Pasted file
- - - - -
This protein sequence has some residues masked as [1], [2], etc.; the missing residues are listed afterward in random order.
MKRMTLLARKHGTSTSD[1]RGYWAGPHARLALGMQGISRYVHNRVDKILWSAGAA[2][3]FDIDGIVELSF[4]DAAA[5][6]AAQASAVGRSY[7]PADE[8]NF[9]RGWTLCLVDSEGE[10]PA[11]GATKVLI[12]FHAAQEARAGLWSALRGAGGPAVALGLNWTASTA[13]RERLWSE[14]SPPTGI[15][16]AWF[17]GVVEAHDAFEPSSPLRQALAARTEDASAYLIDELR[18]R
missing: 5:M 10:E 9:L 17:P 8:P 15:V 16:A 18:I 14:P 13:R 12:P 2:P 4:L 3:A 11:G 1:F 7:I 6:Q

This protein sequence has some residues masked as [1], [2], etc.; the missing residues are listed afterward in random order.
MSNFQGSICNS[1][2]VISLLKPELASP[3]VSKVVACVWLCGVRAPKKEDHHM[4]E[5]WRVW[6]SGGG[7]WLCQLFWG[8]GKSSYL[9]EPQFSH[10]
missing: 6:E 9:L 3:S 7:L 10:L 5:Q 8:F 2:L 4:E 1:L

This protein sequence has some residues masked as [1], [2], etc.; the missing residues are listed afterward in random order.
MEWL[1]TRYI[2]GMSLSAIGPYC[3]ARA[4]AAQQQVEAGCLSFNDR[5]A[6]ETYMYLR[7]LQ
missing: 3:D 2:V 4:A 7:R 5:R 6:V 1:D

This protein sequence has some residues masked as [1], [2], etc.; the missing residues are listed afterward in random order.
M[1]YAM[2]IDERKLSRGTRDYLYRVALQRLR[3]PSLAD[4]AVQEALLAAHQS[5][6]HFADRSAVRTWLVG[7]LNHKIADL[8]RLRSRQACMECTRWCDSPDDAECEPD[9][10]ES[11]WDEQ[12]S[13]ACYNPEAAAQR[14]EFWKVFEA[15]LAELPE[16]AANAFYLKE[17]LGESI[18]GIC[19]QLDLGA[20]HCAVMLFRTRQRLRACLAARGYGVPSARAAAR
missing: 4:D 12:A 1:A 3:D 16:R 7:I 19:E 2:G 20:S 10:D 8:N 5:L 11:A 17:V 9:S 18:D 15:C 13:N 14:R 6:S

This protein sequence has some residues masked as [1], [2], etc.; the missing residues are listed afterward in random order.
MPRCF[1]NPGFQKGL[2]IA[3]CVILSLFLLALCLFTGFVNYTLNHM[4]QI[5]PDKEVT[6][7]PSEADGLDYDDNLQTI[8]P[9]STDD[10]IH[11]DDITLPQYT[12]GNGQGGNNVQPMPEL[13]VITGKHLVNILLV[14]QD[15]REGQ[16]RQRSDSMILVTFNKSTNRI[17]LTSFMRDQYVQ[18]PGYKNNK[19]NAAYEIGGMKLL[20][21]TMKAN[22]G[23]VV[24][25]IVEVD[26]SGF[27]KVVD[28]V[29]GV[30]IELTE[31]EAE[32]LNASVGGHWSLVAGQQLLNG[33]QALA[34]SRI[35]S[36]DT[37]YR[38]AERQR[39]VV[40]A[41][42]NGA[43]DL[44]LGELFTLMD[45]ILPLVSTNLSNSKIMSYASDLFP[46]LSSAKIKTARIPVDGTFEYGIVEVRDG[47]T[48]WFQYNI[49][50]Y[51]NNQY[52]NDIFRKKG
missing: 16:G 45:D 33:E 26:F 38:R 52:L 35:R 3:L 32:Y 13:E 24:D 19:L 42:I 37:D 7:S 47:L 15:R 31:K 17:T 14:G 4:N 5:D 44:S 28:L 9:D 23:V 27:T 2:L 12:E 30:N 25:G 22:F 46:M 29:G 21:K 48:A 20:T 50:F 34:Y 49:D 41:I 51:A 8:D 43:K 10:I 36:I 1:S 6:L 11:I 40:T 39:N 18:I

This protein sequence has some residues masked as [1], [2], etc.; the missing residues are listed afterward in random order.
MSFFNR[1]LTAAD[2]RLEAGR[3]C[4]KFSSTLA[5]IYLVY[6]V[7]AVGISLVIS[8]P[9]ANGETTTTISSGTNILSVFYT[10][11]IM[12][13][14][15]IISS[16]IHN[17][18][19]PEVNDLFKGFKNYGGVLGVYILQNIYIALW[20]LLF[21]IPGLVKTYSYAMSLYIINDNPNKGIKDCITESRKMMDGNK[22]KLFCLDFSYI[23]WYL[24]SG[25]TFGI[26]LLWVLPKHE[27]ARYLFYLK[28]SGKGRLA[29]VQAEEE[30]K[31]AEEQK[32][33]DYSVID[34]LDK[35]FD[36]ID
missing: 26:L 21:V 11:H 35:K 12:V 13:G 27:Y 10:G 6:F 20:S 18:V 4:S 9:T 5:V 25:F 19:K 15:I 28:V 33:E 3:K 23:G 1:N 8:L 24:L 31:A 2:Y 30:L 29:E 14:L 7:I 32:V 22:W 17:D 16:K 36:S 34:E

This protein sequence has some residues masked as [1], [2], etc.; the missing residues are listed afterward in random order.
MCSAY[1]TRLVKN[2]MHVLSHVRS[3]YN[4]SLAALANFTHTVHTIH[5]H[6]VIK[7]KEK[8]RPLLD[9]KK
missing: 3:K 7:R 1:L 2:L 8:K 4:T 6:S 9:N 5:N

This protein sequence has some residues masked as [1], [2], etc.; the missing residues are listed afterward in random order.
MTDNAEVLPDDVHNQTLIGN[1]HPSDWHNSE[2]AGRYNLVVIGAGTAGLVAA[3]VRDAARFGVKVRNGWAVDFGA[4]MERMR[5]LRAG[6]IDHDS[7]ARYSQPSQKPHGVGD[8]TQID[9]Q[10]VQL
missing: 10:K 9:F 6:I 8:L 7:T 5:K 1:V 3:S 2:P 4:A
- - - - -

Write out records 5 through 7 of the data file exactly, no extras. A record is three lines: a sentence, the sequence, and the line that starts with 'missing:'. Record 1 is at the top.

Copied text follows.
This protein sequence has some residues masked as [1], [2], etc.; the missing residues are listed afterward in random order.
MPRCF[1]NPGFQKGL[2]IA[3]CVILSLFLLALCLFTGFVNYTLNHM[4]QI[5]PDKEVT[6][7]PSEADGLDYDDNLQTI[8]P[9]STDD[10]IH[11]DDITLPQYT[12]GNGQGGNNVQPMPEL[13]VITGKHLVNILLV[14]QD[15]REGQ[16]RQRSDSMILVTFNKSTNRI[17]LTSFMRDQYVQ[18]PGYKNNK[19]NAAYEIGGMKLL[20][21]TMKAN[22]G[23]VV[24][25]IVEVD[26]SGF[27]KVVD[28]V[29]GV[30]IELTE[31]EAE[32]LNASVGGHWSLVAGQQLLNG[33]QALA[34]SRI[35]S[36]DT[37]YR[38]AERQR[39]VV[40]A[41][42]NGA[43]DL[44]LGELFTLMD[45]ILPLVSTNLSNSKIMSYASDLFP[46]LSSAKIKTARIPVDGTFEYGIVEVRDG[47]T[48]WFQYNI[49][50]Y[51]NNQY[52]NDIFRKKG
missing: 16:G 45:D 33:E 26:F 38:R 52:L 35:R 3:L 32:Y 13:E 24:D 19:L 42:I 37:D 7:S 47:L 15:R 31:K 17:T 14:G 4:N 5:D 44:S 28:L 9:D 23:V 27:T 2:L 12:E 30:N 25:G 22:F 46:M 29:G 21:K 48:A 20:T 50:F 34:Y 49:D 41:I 51:A 8:D 43:K 10:I 36:I 1:S 6:L 11:I 40:T 39:N 18:I

This protein sequence has some residues masked as [1], [2], etc.; the missing residues are listed afterward in random order.
MSFFNR[1]LTAAD[2]RLEAGR[3]C[4]KFSSTLA[5]IYLVY[6]V[7]AVGISLVIS[8]P[9]ANGETTTTISSGTNILSVFYT[10][11]IM[12][13][14][15]IISS[16]IHN[17][18][19]PEVNDLFKGFKNYGGVLGVYILQNIYIALW[20]LLF[21]IPGLVKTYSYAMSLYIINDNPNKGIKDCITESRKMMDGNK[22]KLFCLDFSYI[23]WYL[24]SG[25]TFGI[26]LLWVLPKHE[27]ARYLFYLK[28]SGKGRLA[29]VQAEEE[30]K[31]AEEQK[32][33]DYSVID[34]LDK[35]FD[36]ID
missing: 26:L 21:V 11:H 35:K 12:V 13:G 27:Y 10:G 6:F 20:S 18:V 4:S 9:T 5:V 25:F 19:K 15:I 28:V 33:E 3:K 23:G 1:N 8:L 24:L 31:A 2:Y 30:L 29:E 14:L 7:I 32:V 22:W 17:D 16:K 36:S 34:E

This protein sequence has some residues masked as [1], [2], etc.; the missing residues are listed afterward in random order.
MCSAY[1]TRLVKN[2]MHVLSHVRS[3]YN[4]SLAALANFTHTVHTIH[5]H[6]VIK[7]KEK[8]RPLLD[9]KK
missing: 3:K 7:R 1:L 2:L 8:K 4:T 6:S 9:N 5:N